On June 12, 1982, 1 million people assembled in Central Park in New York City to protest the reckless nuclear policies of the Reagan Administration and to call for a nuclear freeze. They never assembled in such numbers again–in part because Reagan reversed course and opened nuclear arms talks with the Soviet Union, and in part because, after Mikhail Gorbachev came to power, the cold war began to wind down. The day remains in memory as a reminder of how quickly public concern over nuclear annihilation can arise and how quickly it can evaporate. When the cold war finally did end, nuclear weapons pretty much dropped out of the conscious thoughts of most Americans. The weapons themselves, however, remain in existence–some 32,000 strong at last count. Now the policies of a new administration and the rise of fresh nuclear dangers have brought the issue back to awareness. On June 10 a coalition of groups that calls itself Project Abolition will hold an antinuclear demonstration in Lafayette Park across from the White House. It will be the first major effort of its kind in the capital since the end of the cold war. The precipitating event is the new arms race that is threatened by the Bush Administration’s embrace of National Missile Defense (NMD) and the weaponization of space. A million people are not expected. But the protesters hope to make up in staying power what they lack in numbers. Their underlying cause is the abolition of all nuclear arms, and their vow is to stick with it for the duration.

It is no simple matter to take stock of the nuclear predicament in the year 2001. Under the Bush Administration, the nuclear policies of the United States–and of the world–are in a state of greater confusion than at any time since the weapons were invented. Chaos would not be too strong a word to use. In fact, the greatest current danger may lie not in one policy or another but precisely in this confusion, which leaves the world’s nuclear actors without any reliable road map for the future. It is nevertheless essential to try to understand at least the broad outlines of the new shape of the predicament. This exercise is complex and riddled with paradox and contradiction, not to mention wishful thinking and sheer fantasy, yet it is unavoidable if either policy or protest is to make sense.

Nuclear danger today has two main sources. The first is the mountain of nuclear arms left over from the cold war. The second is the proliferation of nuclear weapons to new countries. The leftover cold war arsenals are still governed by the policy that prevailed during the cold war, the doctrine of nuclear deterrence, which holds (in its most enlightened version) that the rival great powers are safest when each has the unchallengeable power to annihilate its rival. This way, no one is supposed to try anything, because if anyone does, all will die. Today the United States has about 7,200 weapons poised to fire at Russia, and Russia has about 6,000 poised to fire at us, and the continued existence of each nation depends on the reliability of the other’s forces, which is doubtful in the extreme in the case of Russia. Deterrence’s provocative other name, of course, is mutual assured destruction, or MAD, a reference to the menace of complete annihilation on which the stability of the arrangement rests. MAD’s confusing adjunct is arms control, whose aim has been to draw down the preposterous excess of offensive weapons through the Strategic Arms Reduction Talks (START) while suppressing defenses by observance of the Anti-Ballistic Missile (ABM) treaty of 1972, until this year called the “cornerstone of strategic stability” in NATO planning papers. Defenses had to be suppressed because if they ran free they would upset the laboriously negotiated offensive reductions.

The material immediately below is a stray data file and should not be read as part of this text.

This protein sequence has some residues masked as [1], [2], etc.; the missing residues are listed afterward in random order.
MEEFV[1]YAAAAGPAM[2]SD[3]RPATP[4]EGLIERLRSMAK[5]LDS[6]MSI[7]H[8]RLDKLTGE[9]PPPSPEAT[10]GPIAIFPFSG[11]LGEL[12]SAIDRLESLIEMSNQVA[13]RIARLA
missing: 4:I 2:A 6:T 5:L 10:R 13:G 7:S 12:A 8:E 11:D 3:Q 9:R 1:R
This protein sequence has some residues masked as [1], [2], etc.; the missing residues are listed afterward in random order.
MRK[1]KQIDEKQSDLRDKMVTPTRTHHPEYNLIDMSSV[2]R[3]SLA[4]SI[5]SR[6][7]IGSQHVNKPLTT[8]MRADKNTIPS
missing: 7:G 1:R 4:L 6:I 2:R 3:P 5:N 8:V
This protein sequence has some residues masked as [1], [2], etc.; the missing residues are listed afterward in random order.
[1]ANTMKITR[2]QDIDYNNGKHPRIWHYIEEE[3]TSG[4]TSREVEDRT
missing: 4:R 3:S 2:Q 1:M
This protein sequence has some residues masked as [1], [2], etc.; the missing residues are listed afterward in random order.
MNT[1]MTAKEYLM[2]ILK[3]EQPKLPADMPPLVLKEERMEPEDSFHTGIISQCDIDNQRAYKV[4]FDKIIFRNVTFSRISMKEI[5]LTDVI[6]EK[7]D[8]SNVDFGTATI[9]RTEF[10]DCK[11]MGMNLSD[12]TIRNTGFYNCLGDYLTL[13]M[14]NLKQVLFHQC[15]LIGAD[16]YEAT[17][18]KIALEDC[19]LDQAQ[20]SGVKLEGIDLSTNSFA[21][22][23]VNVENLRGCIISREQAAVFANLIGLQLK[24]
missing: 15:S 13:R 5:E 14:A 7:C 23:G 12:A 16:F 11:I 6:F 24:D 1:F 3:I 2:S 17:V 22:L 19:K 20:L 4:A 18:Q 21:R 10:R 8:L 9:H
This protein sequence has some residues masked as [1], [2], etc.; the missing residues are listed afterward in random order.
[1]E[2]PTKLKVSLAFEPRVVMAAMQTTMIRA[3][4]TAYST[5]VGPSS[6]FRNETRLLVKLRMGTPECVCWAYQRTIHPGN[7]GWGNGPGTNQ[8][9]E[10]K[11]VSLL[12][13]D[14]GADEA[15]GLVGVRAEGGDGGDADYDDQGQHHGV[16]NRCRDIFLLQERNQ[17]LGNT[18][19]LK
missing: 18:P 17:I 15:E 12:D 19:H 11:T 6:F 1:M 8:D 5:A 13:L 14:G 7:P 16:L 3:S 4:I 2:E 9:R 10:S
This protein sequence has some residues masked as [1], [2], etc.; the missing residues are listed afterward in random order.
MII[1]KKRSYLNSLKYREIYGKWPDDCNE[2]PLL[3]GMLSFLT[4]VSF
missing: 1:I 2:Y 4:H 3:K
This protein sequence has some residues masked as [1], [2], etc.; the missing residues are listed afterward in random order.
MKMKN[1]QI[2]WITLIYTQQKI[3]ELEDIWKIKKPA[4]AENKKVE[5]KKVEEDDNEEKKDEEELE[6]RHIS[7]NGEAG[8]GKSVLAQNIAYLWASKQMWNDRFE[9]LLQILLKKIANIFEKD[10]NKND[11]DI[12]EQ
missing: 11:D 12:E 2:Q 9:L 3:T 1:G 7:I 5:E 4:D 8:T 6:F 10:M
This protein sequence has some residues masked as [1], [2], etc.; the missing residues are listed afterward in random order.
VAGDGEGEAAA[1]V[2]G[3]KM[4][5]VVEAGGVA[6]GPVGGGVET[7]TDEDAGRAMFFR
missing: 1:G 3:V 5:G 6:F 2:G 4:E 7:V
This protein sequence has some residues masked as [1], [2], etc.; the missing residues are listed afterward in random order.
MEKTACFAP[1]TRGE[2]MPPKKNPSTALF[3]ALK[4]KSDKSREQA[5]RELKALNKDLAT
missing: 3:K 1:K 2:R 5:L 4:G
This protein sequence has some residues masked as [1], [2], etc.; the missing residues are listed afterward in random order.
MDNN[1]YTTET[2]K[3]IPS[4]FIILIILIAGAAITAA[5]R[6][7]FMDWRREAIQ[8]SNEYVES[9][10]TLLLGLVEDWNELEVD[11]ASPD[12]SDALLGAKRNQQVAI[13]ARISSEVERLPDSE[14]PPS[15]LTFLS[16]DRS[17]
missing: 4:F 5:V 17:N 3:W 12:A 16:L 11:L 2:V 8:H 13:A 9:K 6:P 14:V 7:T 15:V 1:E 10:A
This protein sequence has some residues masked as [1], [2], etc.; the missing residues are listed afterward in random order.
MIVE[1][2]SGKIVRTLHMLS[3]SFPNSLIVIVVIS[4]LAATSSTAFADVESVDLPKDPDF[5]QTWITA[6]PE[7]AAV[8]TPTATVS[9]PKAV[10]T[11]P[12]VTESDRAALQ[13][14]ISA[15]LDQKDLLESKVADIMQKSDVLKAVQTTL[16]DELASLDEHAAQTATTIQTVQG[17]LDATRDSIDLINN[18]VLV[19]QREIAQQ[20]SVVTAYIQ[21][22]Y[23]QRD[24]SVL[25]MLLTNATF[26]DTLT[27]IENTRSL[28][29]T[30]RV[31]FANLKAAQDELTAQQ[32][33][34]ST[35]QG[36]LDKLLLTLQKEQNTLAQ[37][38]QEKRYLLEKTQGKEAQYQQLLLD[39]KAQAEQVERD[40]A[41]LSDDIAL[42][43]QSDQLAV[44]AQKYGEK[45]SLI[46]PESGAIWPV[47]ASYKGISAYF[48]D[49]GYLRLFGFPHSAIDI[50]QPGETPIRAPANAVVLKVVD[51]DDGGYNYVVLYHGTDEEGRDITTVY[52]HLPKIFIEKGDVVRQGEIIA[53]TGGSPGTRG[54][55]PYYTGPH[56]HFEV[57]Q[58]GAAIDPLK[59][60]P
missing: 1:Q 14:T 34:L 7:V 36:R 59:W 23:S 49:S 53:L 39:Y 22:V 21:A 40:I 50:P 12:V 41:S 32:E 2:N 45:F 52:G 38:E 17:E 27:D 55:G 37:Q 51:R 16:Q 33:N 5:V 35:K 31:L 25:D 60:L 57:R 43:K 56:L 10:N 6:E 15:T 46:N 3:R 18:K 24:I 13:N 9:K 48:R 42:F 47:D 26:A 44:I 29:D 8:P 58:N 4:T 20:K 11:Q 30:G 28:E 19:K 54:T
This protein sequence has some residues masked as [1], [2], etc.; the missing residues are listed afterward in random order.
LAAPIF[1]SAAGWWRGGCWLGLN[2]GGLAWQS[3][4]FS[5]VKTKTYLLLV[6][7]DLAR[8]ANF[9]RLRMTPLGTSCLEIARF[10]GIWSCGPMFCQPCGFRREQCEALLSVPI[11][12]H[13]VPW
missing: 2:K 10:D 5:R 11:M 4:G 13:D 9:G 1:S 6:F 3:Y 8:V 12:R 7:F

MAD, however, is not a creature of the ABM treaty; it is an inescapable condition in a world of large nuclear arsenals, against which no defenses are available. The ABM treaty merely ratifies and codifies this underlying situation, the better to negotiate the reduction–though not the elimination–of offensive forces. Other things being equal, a world without an ABM treaty would not be a world without MAD; it would be a world with MAD but without arms control.

MAD was of course a product of the cold war. It was a desperate makeshift in a desperate situation. Today, however, the cold war has long been over. The extreme peculiarity–or downright absurdity–of continuing to rely on MAD is that the political antagonism that underlay and justified it ended ten years ago, when the Soviet Union disappeared. During the cold war, the two powers threatened each other with annihilation for a reason; now they do so without a reason. Russia and the United States have no quarrel that would justify the firing of a single conventional round, not to speak of mutual annihilation. The human beings resolved their quarrels, but the weapons, displaying their characteristic astonishing immunity to political influence, evidently did not get the news. Here is a state of affairs that seems ripe for radical surgery.

The second source of nuclear danger, proliferation, is most dramatically evident in South Asia, where India and Pakistan are engaged in the first nuclear face-off entirely unrelated to the cold war. It’s difficult to predict where proliferation will occur next, but some of the main candidates are obvious: the Middle East, where Israel already possesses nuclear weapons and where Iraq and Iran are both known to be interested in acquiring them; and East Asia, where North Korea has well-developed nuclear and missile programs, and where Japan has just elected a prime minister who wishes to alter his nation’s Constitution, which now forbids the development of offensive military forces, including nuclear weapons. If unchecked, proliferation has no logical or necessary stopping point. It points to a fully nuclearized world, in which any nation seriously threatened by another will feel itself fully entitled to build nuclear arms.